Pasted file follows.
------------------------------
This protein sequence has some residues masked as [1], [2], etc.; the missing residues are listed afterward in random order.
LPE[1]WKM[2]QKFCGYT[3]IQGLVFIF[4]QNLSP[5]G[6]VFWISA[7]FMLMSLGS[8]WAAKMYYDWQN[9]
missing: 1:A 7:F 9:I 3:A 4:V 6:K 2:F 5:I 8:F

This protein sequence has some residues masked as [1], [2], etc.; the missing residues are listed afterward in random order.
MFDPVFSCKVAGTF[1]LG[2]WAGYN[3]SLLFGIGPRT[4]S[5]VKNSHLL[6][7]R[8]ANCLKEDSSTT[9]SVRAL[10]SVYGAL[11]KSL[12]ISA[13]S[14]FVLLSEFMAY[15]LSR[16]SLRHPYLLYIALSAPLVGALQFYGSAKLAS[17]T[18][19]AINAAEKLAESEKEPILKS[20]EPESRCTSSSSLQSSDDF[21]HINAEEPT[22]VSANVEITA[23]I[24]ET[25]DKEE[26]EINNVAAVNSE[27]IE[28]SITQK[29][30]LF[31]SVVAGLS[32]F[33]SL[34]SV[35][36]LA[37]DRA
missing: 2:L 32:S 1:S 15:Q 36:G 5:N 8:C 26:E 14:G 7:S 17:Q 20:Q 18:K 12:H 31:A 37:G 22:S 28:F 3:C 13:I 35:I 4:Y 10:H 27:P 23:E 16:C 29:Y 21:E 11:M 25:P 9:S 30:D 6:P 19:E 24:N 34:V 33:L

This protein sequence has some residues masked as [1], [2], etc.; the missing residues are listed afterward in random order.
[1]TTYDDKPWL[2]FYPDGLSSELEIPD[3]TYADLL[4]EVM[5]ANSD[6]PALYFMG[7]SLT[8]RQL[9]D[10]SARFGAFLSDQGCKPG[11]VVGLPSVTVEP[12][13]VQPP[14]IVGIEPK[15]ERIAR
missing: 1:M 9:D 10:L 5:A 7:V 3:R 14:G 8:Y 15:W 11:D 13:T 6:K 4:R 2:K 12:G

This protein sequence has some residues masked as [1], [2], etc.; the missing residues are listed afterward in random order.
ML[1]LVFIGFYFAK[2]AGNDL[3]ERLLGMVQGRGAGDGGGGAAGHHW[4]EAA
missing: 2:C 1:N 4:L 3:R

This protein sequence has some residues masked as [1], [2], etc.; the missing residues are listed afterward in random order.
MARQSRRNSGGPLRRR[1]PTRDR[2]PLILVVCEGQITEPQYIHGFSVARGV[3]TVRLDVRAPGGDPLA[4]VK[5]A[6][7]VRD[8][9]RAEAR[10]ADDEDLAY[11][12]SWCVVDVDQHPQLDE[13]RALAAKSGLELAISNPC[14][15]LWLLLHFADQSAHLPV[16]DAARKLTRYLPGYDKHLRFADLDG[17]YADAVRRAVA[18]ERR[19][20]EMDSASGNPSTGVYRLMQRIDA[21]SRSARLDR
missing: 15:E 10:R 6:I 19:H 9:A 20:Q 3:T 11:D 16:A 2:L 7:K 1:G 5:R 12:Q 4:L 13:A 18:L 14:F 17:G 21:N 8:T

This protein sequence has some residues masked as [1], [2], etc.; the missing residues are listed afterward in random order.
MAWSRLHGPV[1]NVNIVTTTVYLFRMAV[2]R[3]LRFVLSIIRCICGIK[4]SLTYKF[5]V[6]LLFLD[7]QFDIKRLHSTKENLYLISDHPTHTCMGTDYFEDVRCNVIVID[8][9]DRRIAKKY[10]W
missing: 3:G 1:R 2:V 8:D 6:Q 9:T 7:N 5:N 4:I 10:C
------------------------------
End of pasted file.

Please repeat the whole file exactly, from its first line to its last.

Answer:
This protein sequence has some residues masked as [1], [2], etc.; the missing residues are listed afterward in random order.
LPE[1]WKM[2]QKFCGYT[3]IQGLVFIF[4]QNLSP[5]G[6]VFWISA[7]FMLMSLGS[8]WAAKMYYDWQN[9]
missing: 1:A 7:F 9:I 3:A 4:V 6:K 2:F 5:I 8:F

This protein sequence has some residues masked as [1], [2], etc.; the missing residues are listed afterward in random order.
MFDPVFSCKVAGTF[1]LG[2]WAGYN[3]SLLFGIGPRT[4]S[5]VKNSHLL[6][7]R[8]ANCLKEDSSTT[9]SVRAL[10]SVYGAL[11]KSL[12]ISA[13]S[14]FVLLSEFMAY[15]LSR[16]SLRHPYLLYIALSAPLVGALQFYGSAKLAS[17]T[18][19]AINAAEKLAESEKEPILKS[20]EPESRCTSSSSLQSSDDF[21]HINAEEPT[22]VSANVEITA[23]I[24]ET[25]DKEE[26]EINNVAAVNSE[27]IE[28]SITQK[29][30]LF[31]SVVAGLS[32]F[33]SL[34]SV[35][36]LA[37]DRA
missing: 2:L 32:S 1:S 15:Q 36:G 5:N 8:C 26:E 14:G 7:S 17:Q 20:Q 18:K 12:H 31:A 37:G 22:S 28:F 3:C 13:I 35:I 4:Y 10:H 27:P 23:E 16:C 29:Y 21:E 11:M 25:P 9:S 30:D 6:P 19:E 24:N 34:V 33:L

This protein sequence has some residues masked as [1], [2], etc.; the missing residues are listed afterward in random order.
[1]TTYDDKPWL[2]FYPDGLSSELEIPD[3]TYADLL[4]EVM[5]ANSD[6]PALYFMG[7]SLT[8]RQL[9]D[10]SARFGAFLSDQGCKPG[11]VVGLPSVTVEP[12][13]VQPP[14]IVGIEPK[15]ERIAR
missing: 1:M 9:D 10:L 5:A 7:V 3:R 14:G 8:Y 15:W 11:D 13:T 6:K 4:R 2:K 12:G

This protein sequence has some residues masked as [1], [2], etc.; the missing residues are listed afterward in random order.
ML[1]LVFIGFYFAK[2]AGNDL[3]ERLLGMVQGRGAGDGGGGAAGHHW[4]EAA
missing: 2:C 1:N 4:L 3:R

This protein sequence has some residues masked as [1], [2], etc.; the missing residues are listed afterward in random order.
MARQSRRNSGGPLRRR[1]PTRDR[2]PLILVVCEGQITEPQYIHGFSVARGV[3]TVRLDVRAPGGDPLA[4]VK[5]A[6][7]VRD[8][9]RAEAR[10]ADDEDLAY[11][12]SWCVVDVDQHPQLDE[13]RALAAKSGLELAISNPC[14][15]LWLLLHFADQSAHLPV[16]DAARKLTRYLPGYDKHLRFADLDG[17]YADAVRRAVA[18]ERR[19][20]EMDSASGNPSTGVYRLMQRIDA[21]SRSARLDR
missing: 15:E 10:R 6:I 19:H 9:A 20:Q 3:T 11:D 16:A 2:L 7:K 1:G 5:R 12:Q 4:L 13:A 18:L 14:F 17:G 21:N 8:T

This protein sequence has some residues masked as [1], [2], etc.; the missing residues are listed afterward in random order.
MAWSRLHGPV[1]NVNIVTTTVYLFRMAV[2]R[3]LRFVLSIIRCICGIK[4]SLTYKF[5]V[6]LLFLD[7]QFDIKRLHSTKENLYLISDHPTHTCMGTDYFEDVRCNVIVID[8][9]DRRIAKKY[10]W
missing: 3:G 1:R 2:V 8:D 6:Q 9:T 7:N 5:N 4:I 10:C